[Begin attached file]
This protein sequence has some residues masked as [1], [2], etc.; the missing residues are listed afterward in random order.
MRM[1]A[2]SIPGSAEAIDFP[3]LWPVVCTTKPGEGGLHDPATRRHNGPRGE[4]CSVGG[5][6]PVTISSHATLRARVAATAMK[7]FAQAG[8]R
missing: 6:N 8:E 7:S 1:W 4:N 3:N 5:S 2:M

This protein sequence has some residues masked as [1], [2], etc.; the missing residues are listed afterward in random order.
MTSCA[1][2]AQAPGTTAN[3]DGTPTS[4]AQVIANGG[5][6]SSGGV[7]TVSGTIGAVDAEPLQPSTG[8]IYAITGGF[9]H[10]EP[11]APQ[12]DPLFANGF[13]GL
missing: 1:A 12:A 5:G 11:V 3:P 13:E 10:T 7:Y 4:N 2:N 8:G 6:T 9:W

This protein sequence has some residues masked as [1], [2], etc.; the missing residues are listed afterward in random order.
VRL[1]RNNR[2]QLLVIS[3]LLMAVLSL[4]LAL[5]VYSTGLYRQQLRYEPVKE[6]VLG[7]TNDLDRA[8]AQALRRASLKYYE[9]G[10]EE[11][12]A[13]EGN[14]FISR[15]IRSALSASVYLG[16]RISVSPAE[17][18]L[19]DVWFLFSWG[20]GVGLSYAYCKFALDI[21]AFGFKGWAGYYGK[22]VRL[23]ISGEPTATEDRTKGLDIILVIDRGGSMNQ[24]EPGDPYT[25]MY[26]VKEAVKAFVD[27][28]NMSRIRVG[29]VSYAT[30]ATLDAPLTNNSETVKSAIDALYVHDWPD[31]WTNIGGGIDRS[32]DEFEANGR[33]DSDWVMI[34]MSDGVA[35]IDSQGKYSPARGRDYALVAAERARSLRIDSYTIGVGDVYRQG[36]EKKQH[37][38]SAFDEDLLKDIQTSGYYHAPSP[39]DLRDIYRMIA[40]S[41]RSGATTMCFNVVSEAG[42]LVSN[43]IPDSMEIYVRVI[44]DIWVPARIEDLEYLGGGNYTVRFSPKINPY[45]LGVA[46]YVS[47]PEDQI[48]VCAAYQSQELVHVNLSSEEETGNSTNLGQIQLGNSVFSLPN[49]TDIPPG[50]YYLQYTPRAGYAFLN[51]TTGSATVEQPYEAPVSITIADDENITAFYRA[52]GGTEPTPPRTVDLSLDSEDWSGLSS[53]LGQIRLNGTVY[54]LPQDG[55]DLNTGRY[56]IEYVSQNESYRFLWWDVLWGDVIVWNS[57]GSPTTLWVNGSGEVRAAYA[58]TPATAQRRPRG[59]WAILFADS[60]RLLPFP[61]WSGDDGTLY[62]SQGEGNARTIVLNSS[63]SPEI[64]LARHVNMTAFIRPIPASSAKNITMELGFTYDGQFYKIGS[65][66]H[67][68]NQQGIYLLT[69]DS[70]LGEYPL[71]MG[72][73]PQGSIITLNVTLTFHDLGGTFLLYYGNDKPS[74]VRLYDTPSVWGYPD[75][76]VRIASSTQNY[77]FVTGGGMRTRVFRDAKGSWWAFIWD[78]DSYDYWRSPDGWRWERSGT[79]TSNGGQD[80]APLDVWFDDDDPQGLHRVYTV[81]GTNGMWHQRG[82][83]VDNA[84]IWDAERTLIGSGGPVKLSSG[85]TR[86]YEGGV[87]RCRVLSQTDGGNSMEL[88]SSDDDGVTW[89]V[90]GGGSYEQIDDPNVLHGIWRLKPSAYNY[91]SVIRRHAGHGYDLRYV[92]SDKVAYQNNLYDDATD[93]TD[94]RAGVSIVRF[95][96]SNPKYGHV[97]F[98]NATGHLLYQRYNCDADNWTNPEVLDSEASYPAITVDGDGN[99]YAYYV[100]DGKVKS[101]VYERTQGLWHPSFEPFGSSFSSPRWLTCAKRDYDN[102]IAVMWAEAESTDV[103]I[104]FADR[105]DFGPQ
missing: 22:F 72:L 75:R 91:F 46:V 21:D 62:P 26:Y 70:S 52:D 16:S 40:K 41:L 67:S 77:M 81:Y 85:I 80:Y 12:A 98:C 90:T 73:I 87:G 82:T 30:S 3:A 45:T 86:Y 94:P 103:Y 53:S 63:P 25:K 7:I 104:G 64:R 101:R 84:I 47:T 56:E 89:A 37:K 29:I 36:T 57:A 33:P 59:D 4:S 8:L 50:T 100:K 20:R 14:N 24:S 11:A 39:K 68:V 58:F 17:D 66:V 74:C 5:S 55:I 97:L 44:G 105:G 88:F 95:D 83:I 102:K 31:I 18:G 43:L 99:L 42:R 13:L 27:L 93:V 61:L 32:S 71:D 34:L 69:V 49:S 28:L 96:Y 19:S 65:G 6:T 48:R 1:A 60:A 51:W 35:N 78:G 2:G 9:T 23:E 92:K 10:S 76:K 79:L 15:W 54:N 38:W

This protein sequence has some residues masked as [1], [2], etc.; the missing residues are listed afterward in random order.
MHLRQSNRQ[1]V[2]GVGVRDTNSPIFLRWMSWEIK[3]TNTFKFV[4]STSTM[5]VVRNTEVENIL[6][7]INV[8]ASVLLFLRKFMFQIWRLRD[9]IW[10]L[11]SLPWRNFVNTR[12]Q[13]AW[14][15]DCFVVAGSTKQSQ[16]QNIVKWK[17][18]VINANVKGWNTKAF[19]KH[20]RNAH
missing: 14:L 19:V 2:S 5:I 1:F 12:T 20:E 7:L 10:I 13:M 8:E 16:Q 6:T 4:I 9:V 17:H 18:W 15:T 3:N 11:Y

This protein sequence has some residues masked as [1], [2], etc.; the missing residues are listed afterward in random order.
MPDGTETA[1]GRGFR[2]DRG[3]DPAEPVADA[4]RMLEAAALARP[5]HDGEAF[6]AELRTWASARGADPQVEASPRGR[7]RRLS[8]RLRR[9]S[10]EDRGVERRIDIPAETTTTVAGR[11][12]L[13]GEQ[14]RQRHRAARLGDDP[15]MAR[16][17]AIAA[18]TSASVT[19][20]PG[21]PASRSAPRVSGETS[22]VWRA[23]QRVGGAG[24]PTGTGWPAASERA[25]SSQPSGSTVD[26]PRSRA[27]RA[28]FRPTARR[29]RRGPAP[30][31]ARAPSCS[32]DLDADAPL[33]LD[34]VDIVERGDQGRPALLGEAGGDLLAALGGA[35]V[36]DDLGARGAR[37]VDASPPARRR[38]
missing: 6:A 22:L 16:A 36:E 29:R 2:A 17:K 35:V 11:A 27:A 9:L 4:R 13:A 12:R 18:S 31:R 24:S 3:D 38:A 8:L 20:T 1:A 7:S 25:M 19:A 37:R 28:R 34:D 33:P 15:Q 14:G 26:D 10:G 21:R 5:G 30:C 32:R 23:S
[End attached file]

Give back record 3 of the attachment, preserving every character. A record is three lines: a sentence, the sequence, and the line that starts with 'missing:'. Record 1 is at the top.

This protein sequence has some residues masked as [1], [2], etc.; the missing residues are listed afterward in random order.
VRL[1]RNNR[2]QLLVIS[3]LLMAVLSL[4]LAL[5]VYSTGLYRQQLRYEPVKE[6]VLG[7]TNDLDRA[8]AQALRRASLKYYE[9]G[10]EE[11][12]A[13]EGN[14]FISR[15]IRSALSASVYLG[16]RISVSPAE[17][18]L[19]DVWFLFSWG[20]GVGLSYAYCKFALDI[21]AFGFKGWAGYYGK[22]VRL[23]ISGEPTATEDRTKGLDIILVIDRGGSMNQ[24]EPGDPYT[25]MY[26]VKEAVKAFVD[27][28]NMSRIRVG[29]VSYAT[30]ATLDAPLTNNSETVKSAIDALYVHDWPD[31]WTNIGGGIDRS[32]DEFEANGR[33]DSDWVMI[34]MSDGVA[35]IDSQGKYSPARGRDYALVAAERARSLRIDSYTIGVGDVYRQG[36]EKKQH[37][38]SAFDEDLLKDIQTSGYYHAPSP[39]DLRDIYRMIA[40]S[41]RSGATTMCFNVVSEAG[42]LVSN[43]IPDSMEIYVRVI[44]DIWVPARIEDLEYLGGGNYTVRFSPKINPY[45]LGVA[46]YVS[47]PEDQI[48]VCAAYQSQELVHVNLSSEEETGNSTNLGQIQLGNSVFSLPN[49]TDIPPG[50]YYLQYTPRAGYAFLN[51]TTGSATVEQPYEAPVSITIADDENITAFYRA[52]GGTEPTPPRTVDLSLDSEDWSGLSS[53]LGQIRLNGTVY[54]LPQDG[55]DLNTGRY[56]IEYVSQNESYRFLWWDVLWGDVIVWNS[57]GSPTTLWVNGSGEVRAAYA[58]TPATAQRRPRG[59]WAILFADS[60]RLLPFP[61]WSGDDGTLY[62]SQGEGNARTIVLNSS[63]SPEI[64]LARHVNMTAFIRPIPASSAKNITMELGFTYDGQFYKIGS[65][66]H[67][68]NQQGIYLLT[69]DS[70]LGEYPL[71]MG[72][73]PQGSIITLNVTLTFHDLGGTFLLYYGNDKPS[74]VRLYDTPSVWGYPD[75][76]VRIASSTQNY[77]FVTGGGMRTRVFRDAKGSWWAFIWD[78]DSYDYWRSPDGWRWERSGT[79]TSNGGQD[80]APLDVWFDDDDPQGLHRVYTV[81]GTNGMWHQRG[82][83]VDNA[84]IWDAERTLIGSGGPVKLSSG[85]TR[86]YEGGV[87]RCRVLSQTDGGNSMEL[88]SSDDDGVTW[89]V[90]GGGSYEQIDDPNVLHGIWRLKPSAYNY[91]SVIRRHAGHGYDLRYV[92]SDKVAYQNNLYDDATD[93]TD[94]RAGVSIVRF[95][96]SNPKYGHV[97]F[98]NATGHLLYQRYNCDADNWTNPEVLDSEASYPAITVDGDGN[99]YAYYV[100]DGKVKS[101]VYERTQGLWHPSFEPFGSSFSSPRWLTCAKRDYDN[102]IAVMWAEAESTDV[103]I[104]FADR[105]DFGPQ
missing: 22:F 72:L 75:R 91:F 46:V 21:D 62:P 26:Y 70:S 52:D 16:S 40:K 41:L 67:S 77:M 81:Y 85:I 80:Y 12:A 98:C 90:T 73:I 87:G 82:T 30:S 3:A 45:T 86:Y 94:P 103:Y 53:S 63:P 25:K 7:I 104:G 64:R 101:R 84:I 47:T 56:E 89:A 37:K 29:I 36:T 57:A 33:P 59:D 4:S 8:L 50:T 100:K 20:R 14:N 24:S 11:A 39:K 68:V 58:F 17:D 66:V 74:C 5:S 55:I 97:L 44:G 105:G 88:F 95:D 83:I 102:K 31:I 18:G 43:L 99:L 42:R 13:L 27:L 93:V 61:L 32:S 71:D 34:L 69:V 49:S 28:L 96:Y 19:S 65:G 6:T 48:R 1:A 60:A 51:W 35:N 78:G 2:G 9:T 23:E 92:K 10:S 76:K 79:L 15:W 54:N 38:W